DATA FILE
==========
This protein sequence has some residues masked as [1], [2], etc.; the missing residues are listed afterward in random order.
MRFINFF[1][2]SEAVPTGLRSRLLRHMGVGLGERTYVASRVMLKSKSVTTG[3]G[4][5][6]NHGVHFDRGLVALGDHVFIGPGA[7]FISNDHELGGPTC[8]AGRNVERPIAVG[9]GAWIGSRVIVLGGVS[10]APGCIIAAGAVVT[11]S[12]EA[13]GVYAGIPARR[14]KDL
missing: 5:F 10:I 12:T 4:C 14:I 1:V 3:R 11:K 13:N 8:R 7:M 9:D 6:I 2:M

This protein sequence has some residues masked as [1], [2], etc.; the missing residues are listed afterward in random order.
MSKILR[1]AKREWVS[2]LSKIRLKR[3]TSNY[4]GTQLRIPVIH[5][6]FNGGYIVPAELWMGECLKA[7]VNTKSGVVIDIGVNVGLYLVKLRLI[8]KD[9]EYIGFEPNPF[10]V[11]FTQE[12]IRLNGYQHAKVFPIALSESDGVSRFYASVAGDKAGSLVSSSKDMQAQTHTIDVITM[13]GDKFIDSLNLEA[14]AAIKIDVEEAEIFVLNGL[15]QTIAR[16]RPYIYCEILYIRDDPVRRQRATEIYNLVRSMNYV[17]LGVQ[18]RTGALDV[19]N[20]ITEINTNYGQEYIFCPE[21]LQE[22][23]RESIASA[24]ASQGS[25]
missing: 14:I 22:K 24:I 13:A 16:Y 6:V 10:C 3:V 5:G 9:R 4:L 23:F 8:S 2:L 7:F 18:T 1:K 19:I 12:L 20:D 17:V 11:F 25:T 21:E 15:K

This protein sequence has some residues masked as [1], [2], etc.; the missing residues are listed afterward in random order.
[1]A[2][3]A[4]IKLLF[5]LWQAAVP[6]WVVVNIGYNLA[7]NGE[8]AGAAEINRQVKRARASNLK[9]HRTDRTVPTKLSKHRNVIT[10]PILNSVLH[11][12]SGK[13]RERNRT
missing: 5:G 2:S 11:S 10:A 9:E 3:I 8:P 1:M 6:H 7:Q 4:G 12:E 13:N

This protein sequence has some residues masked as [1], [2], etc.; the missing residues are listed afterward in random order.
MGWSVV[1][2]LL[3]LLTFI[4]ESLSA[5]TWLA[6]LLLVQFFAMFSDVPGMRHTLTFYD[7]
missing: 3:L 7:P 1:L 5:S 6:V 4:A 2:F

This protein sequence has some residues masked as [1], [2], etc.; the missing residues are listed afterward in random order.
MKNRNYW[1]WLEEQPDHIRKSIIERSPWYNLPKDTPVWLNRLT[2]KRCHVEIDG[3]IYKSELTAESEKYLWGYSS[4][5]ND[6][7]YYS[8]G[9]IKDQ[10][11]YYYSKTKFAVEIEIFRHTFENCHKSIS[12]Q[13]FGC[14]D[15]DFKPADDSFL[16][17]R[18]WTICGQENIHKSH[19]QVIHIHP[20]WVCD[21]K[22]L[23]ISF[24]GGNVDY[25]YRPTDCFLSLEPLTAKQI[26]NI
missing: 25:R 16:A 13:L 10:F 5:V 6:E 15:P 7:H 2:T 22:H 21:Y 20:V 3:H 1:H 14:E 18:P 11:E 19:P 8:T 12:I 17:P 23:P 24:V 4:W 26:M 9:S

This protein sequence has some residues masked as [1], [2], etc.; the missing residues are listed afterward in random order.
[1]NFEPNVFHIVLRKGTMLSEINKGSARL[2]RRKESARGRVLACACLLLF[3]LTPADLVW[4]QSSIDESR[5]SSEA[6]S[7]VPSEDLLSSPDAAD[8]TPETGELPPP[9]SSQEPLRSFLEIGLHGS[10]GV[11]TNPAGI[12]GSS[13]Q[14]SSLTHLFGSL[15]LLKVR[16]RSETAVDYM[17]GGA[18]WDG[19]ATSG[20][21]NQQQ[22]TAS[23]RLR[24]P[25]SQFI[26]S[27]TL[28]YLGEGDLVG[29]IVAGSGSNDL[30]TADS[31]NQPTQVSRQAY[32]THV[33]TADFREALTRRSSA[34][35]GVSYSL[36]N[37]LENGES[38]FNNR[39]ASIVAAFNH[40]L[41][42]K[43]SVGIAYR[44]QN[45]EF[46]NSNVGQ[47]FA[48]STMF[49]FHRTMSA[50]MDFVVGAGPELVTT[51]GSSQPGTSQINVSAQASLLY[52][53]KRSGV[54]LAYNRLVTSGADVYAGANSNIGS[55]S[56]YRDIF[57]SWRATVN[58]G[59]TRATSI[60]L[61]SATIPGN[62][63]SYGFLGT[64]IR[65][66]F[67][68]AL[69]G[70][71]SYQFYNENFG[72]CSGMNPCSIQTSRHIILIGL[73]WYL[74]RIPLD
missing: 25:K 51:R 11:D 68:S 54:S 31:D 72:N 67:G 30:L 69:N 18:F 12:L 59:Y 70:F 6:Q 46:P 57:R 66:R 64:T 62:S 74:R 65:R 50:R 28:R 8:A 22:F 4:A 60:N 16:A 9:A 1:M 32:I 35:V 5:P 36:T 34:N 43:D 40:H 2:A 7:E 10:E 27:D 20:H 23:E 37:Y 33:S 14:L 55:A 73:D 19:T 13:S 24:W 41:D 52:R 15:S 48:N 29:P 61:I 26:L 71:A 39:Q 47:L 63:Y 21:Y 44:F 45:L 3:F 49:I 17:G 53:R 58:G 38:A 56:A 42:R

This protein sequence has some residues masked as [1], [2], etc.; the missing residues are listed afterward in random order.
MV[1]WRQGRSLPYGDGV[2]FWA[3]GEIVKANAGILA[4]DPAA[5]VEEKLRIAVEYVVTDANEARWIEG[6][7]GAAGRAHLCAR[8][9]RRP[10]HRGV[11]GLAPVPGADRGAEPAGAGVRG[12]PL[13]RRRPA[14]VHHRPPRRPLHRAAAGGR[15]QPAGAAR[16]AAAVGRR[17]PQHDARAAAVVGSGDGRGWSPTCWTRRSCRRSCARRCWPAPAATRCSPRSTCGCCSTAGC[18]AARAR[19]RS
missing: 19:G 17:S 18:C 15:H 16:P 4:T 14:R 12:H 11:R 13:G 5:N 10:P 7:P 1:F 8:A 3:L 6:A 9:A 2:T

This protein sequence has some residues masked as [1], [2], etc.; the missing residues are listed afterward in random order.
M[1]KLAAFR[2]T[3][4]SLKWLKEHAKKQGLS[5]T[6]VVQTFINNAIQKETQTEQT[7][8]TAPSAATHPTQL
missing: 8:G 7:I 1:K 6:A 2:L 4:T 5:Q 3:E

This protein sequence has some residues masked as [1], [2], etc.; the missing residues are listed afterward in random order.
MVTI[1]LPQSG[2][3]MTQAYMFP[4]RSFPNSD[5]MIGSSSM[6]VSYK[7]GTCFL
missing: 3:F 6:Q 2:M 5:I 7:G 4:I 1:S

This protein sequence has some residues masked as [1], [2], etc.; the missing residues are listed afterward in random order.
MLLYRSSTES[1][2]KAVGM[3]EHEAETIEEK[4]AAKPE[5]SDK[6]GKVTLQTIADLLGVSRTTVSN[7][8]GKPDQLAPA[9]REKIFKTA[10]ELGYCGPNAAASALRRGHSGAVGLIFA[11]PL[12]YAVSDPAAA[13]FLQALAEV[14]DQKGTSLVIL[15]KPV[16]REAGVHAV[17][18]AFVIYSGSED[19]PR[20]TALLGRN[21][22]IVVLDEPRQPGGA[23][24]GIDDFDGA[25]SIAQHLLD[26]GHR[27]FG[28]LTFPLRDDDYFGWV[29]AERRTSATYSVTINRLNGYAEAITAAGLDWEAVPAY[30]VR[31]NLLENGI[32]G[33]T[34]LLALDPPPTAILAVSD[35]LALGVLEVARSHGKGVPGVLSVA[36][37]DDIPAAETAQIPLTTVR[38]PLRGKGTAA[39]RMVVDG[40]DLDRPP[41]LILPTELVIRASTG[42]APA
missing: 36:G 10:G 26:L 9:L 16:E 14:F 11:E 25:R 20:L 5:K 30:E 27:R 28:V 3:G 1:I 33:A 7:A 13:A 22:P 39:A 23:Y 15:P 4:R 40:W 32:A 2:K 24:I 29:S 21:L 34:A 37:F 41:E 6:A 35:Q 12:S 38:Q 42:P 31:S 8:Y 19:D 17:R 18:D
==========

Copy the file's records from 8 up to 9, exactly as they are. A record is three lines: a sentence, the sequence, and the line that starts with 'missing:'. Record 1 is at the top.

This protein sequence has some residues masked as [1], [2], etc.; the missing residues are listed afterward in random order.
M[1]KLAAFR[2]T[3][4]SLKWLKEHAKKQGLS[5]T[6]VVQTFINNAIQKETQTEQT[7][8]TAPSAATHPTQL
missing: 8:G 7:I 1:K 6:A 2:L 4:T 5:Q 3:E

This protein sequence has some residues masked as [1], [2], etc.; the missing residues are listed afterward in random order.
MVTI[1]LPQSG[2][3]MTQAYMFP[4]RSFPNSD[5]MIGSSSM[6]VSYK[7]GTCFL
missing: 3:F 6:Q 2:M 5:I 7:G 4:I 1:S